Monday Morning Quarterback
For those of you that have never seen this feature before, we speak with former Iowa and NFL defensive lineman Jared Clauss each week for his thoughts on Iowa’s most recent game. To read all of this season’s MMQB’s, type in MMQB or Monday Morning in the search bar above. That is a new and improved feature for HawkeyeNation; search tools for stories, as well as on the message boards
Q: We have seen the Iowa defense get pushed around a bit in the first half from time to time, but then they come out after halftime and are a different team. What adjustments did you see from the first half to the second half this week?
Jared Clauss: I thought Wisconsin game out with a good game plan. Bilema knows how our defensive line plays. What I saw early was they were stepping and throwing. They were taking a step and knew our linemen would read that step and they would throw them a cross face. There was some inside zone, or counter plays inside. It wasn’t anything too elaborate, it was getting guys out of their gaps and chopping on the backside. They would open up a small crease, and when you have a big man like that running through a crease, its tough to bring him down. They were just grinding out 8 or 9 yard runs. When they didn’t have that to fall back on, they were forced to throw it and they made mistakes.
Q: You have been in the Iowa locker room at halftime before when things were not going well. What is it like? Is there a bunch of yelling, or ‘hey we have been here before’? How do the coaches handle that?
Clauss: Every coach raises their voice at times and every coach is calm at times. I don’t think there was any need to panic during this halftime. They played bad in the first half and they were only down seven points. Half the time a player is the one doing most of the yelling, or someone steps up and points out the fact that the first half is behind us, let’s move forward. This seems to be a defensive led team. In the locker room, off the field, I think a lot of the leaders on this team are on defense. And when they start making plays, the offense is opportunistic. That happened again this week and we are the Rocky Balboa of college football right now. We look shaky early, but we are to fight. We take a lot of hits but don’t go down, we fight on and we always come out on top.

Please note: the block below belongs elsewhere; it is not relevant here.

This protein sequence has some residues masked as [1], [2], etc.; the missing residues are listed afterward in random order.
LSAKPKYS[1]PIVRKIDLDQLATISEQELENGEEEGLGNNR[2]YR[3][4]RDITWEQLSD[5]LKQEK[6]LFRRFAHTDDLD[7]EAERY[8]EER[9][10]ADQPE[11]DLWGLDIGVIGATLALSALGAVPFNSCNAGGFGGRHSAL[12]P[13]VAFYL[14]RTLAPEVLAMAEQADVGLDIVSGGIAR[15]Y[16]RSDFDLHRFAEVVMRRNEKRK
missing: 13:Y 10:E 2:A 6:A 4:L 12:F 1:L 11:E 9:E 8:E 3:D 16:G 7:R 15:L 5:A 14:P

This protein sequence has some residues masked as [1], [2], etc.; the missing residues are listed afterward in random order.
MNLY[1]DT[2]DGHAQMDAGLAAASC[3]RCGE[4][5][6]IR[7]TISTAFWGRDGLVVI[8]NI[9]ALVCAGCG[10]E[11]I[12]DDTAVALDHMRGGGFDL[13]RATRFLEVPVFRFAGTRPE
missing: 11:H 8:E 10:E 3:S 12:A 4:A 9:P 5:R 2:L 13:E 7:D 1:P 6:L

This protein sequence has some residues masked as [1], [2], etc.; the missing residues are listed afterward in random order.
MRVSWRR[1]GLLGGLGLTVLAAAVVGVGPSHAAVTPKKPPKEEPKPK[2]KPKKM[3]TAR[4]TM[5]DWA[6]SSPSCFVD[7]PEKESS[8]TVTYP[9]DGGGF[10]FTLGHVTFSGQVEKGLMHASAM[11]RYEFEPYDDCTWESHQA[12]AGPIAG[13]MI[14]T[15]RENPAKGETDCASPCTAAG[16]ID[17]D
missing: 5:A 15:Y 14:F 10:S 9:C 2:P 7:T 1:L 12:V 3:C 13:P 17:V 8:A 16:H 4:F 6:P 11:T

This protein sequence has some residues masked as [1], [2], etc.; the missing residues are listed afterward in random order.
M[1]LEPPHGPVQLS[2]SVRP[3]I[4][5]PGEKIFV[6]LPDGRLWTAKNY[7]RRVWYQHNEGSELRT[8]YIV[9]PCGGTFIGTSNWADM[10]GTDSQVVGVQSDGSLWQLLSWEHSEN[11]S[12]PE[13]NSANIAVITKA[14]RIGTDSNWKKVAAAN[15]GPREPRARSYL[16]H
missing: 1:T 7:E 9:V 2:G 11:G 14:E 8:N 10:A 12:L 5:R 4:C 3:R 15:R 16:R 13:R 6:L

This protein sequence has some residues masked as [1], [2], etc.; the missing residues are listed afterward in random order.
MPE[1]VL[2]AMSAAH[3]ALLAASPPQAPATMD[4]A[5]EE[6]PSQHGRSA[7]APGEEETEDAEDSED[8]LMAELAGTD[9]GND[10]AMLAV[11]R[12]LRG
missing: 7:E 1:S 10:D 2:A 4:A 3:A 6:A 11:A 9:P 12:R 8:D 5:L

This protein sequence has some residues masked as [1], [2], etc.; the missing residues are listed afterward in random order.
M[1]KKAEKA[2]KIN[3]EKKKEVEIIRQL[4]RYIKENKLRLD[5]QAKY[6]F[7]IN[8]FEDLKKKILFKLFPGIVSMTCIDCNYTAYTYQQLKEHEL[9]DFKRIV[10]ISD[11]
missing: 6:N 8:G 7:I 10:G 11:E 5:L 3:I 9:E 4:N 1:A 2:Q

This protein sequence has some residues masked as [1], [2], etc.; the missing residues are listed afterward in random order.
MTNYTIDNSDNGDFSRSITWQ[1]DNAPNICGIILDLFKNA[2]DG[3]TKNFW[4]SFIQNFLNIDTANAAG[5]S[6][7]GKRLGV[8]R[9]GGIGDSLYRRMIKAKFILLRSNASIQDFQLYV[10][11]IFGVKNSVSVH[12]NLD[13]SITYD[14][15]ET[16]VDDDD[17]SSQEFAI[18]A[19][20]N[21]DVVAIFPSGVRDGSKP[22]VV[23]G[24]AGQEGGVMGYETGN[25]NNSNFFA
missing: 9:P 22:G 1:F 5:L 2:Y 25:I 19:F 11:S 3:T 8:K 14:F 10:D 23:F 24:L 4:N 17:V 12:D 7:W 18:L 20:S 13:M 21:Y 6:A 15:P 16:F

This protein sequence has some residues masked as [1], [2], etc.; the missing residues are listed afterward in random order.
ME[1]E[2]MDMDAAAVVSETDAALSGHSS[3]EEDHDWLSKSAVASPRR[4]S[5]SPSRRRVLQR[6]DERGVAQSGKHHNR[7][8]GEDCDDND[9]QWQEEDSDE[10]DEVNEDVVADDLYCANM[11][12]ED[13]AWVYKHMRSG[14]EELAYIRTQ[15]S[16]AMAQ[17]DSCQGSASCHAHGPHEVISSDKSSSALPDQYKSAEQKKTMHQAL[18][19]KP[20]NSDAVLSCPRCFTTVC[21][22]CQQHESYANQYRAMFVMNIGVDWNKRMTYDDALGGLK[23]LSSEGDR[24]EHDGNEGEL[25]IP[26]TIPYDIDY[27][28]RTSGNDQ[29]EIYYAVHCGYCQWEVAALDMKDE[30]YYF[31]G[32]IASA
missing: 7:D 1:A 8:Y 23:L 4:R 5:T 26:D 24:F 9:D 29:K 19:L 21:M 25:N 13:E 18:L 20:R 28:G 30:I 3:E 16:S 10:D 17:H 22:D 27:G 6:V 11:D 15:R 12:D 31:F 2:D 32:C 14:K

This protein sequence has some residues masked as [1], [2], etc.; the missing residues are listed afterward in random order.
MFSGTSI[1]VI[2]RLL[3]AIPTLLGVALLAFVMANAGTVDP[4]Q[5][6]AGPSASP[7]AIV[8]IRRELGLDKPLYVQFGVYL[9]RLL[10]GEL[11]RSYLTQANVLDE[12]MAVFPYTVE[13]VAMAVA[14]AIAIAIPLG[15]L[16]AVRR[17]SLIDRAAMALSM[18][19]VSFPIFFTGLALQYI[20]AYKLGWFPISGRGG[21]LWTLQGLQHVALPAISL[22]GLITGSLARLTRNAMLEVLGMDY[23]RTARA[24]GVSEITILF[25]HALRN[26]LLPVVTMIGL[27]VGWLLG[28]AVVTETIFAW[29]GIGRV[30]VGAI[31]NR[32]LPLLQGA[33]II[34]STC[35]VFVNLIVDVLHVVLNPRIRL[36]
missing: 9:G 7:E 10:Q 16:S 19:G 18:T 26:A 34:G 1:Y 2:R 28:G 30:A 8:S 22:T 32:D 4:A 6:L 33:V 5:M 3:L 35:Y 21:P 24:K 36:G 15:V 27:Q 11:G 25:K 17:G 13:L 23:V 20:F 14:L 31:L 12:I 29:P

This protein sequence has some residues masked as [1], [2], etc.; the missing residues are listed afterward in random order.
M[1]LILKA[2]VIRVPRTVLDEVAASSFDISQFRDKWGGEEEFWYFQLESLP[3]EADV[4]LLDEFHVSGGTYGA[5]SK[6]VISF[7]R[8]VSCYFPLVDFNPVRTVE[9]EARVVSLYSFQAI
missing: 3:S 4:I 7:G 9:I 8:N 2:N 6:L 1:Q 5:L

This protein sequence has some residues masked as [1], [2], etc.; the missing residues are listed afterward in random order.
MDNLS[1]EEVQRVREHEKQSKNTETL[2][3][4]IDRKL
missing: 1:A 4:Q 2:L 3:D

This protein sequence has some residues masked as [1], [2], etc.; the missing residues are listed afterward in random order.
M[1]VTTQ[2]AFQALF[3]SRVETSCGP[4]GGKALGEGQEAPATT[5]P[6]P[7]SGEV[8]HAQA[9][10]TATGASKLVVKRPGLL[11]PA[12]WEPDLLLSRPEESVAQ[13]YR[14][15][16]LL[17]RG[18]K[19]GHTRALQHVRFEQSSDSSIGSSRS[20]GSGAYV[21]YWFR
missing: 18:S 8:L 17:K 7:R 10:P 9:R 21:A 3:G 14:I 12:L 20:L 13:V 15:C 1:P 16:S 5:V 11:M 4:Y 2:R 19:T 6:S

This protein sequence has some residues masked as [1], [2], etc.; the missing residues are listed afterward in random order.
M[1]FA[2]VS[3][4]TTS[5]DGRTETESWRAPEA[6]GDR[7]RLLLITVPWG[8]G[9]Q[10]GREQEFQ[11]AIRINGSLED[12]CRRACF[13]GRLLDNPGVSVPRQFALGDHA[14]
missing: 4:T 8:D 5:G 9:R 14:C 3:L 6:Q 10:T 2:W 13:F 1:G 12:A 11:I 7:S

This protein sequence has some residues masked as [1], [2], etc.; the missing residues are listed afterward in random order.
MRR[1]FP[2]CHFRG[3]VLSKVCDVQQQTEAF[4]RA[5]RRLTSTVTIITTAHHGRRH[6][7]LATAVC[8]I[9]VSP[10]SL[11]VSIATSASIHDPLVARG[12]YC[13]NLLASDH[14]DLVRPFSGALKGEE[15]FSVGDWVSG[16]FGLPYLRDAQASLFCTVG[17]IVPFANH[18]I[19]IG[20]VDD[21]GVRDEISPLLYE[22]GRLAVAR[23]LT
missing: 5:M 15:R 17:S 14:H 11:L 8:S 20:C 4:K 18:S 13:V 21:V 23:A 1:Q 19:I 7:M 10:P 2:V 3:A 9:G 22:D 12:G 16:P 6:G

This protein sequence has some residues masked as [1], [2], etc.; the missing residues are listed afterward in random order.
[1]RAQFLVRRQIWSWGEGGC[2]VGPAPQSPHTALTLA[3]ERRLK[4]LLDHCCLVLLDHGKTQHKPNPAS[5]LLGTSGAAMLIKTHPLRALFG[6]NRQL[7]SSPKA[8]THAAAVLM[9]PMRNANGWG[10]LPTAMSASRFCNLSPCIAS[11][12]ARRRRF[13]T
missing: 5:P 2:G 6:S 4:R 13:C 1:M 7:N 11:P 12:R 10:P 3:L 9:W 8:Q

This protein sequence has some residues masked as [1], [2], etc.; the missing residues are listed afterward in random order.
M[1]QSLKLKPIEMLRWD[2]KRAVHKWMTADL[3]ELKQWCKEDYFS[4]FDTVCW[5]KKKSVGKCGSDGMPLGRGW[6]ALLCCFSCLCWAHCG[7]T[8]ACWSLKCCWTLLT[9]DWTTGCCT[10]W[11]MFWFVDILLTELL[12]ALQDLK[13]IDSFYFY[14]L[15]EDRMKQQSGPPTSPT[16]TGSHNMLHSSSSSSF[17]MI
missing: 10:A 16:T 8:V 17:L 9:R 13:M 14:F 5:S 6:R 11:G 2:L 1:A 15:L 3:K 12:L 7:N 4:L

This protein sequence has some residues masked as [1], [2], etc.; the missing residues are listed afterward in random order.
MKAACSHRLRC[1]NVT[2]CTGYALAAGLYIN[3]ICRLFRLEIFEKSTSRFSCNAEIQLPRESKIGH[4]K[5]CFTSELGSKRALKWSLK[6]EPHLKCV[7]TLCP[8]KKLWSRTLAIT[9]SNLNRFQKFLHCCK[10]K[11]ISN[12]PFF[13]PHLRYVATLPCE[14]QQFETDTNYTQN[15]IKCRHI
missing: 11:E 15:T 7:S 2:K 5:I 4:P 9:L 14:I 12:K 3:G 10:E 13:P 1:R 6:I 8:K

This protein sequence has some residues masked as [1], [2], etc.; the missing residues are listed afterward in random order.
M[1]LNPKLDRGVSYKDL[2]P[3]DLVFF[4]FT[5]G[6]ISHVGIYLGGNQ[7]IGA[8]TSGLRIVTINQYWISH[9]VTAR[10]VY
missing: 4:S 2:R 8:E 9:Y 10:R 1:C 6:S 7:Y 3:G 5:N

Q: We have talked about momentum in the past, within seasons, and it can be bad momentum or good momentum. This team has to feel like no matter what happens, there is no reason to panic, there is no reason to sound the alarm. They just need to keep chopping wood, as Kirk might say. Seven games into a season, do you think that is this team’s identity?
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Clauss: Yes, and I think seven games into the season, they know who they are, especially on defense. The offense is still trying to find itself. The reason why Coach Ferentz’s teams get better as the year goes on is that they rely on fundamentals. They come in with a game plan, but in the fourth quarter, you are not calling elaborate scripted plays. You are calling your bread and butter and that is blocking and tackling. I think they understand their identity is one that we are just going to outlast people, try to limit the mistakes and I think Iowa is +12 in turnovers right now, with 22 takeaways. They understand that is their identity; getting turnovers, being opportunistic on offense and taking advantage of mistakes and knowing if they play sound football, someone will screw up on the other team.
Q: After seven games in 2002, you were 13th in the first BCS poll. How tough is it to keep your eyes on the next game as opposed to thinking more globally?
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Clauss: I don’t think it’s that tough at all, especially in a program like Iowa’s. We are under the radar for the most part, nationally. There is not a lot of hype, so there are not a lot of distractions with regards to elaborate media coverage. It’s pretty basic, and Coach Ferentz stresses that. Even if they were 1-6, it’s about next week. It’s not about two weeks down the road. You saw this week with Ohio State and Purdue, it does not matter who you play. Anyone can beat anyone. If they start looking ahead, that is when you get nicked up, but I don’t expect for that to happen.
Q: How much of the Wisconsin preparation carry over to Michigan State?
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Clauss: I think anytime you get two similar offenses back to back, that is going to help your defense, obviously. But, what made Wisconsin have success in the first half was not their style, it was nuances. Everyone runs inside zones and counter plays, but it was how they blocked it that made it work. A scheme is a scheme; I think it’s more important to rely on the fundamentals. Coach talks about the team having a good week of practice, it’s not x’s and o’s, it’s timing, executing fundamentals well, and things like that. I don’t think we have won at Michigan State in quite some time. It’s a tough place to play. They have a rowdy student section, a tiny visitors locker room; we have not had a lot of success there and we will see how they respond.
Jared Clauss is a graduate of West Des Moines Valley High school and played for Iowa between 1999-2003. He played in the NFL for four years and is presently a wealth manager working in West Des Moines.